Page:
Starring: John Ericson, Ivor Francis, Charles Aidman, Bernard Fox, Richard Gates, Judith Novgrod, and Burr DeBenning
Director: Sharron Miller
Rating: Six of Ten Stars
A filandering salesman (Ericson) loses his way back to his hotel and seeks shelter from a rainstorm in a rundown funeral home. The mortician (Francis) tells him the strange tales of how four of his "costumers" came to be in their coffins.
"House of the Dead" is structured like the better-known horror anthologies from the British production house Amicus. The movie consists of four short horror films and a framing device which is itself is a horror short. Like virtually every anthology film ever made, what we have here is mixed bag, ranging from pretty good to inoffensively plain. The shorts are somewhat more mystifying than what these films usually present, and the frame is not as creepy and/or ironic in its conclusion as I think the filmmakers may have believed, but it's decent enough.
As for the four stories, they start weak and get much better as the film progresses. The first two entries--one that sees a child-hating teacher (Novgrod) through the worst night of her life, and a mystifying little tale of a serial killer (DeBenning) who records his murders on a film camera--are unremarkable but inoffensive. They don't present any scares or decent laughs, but they are both short enough that you won't get bored before they reach their humdrum conclusions.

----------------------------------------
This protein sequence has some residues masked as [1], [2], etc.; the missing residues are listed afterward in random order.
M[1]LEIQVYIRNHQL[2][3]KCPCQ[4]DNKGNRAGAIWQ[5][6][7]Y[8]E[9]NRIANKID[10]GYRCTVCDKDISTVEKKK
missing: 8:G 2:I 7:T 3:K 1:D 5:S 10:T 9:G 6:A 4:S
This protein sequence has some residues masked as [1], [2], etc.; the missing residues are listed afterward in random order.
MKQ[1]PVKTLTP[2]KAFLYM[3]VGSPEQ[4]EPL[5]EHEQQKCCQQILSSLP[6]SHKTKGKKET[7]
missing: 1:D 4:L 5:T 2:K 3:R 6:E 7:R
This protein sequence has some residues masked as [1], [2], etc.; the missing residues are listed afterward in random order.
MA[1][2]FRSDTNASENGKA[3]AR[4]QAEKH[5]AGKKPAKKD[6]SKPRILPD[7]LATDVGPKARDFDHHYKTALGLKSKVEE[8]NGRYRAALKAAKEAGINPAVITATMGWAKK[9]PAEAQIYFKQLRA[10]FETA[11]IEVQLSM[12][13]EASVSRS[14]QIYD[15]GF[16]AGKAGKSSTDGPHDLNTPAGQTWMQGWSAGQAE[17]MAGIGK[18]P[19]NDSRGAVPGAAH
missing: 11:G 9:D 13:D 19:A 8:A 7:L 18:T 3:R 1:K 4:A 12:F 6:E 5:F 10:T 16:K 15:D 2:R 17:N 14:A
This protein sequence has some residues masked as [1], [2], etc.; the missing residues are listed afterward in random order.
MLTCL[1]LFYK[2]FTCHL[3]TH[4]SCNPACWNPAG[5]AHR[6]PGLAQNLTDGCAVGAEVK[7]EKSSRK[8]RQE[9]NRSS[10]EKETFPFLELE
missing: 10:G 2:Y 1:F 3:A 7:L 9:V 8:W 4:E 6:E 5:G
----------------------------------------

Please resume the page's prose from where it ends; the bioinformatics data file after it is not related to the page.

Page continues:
As for the four stories, the best of the lot is the one where a coldhearted, snobbish office-worker (Gates) finds himself trapped by an unseen person in a house of horrors; if there's any bit of film that may have served as a precursor for "Cube" or "Saw" films, it's this one. The second best deals with a pair of rival criminologists (Aidman and Fox), each of whom consider themselves to be the best in the world... and each of whom intend to see their rivalry ended in a most permanent fashion. Both of these tales hold some genuine chills, and they will also inspire chuckles in the audience as irony asserts itself in their closing moments.
If you like anthology films, I think you'll enjoy this one. It's no "From Beyond the Grave" or "Creepshow", but it's not bad.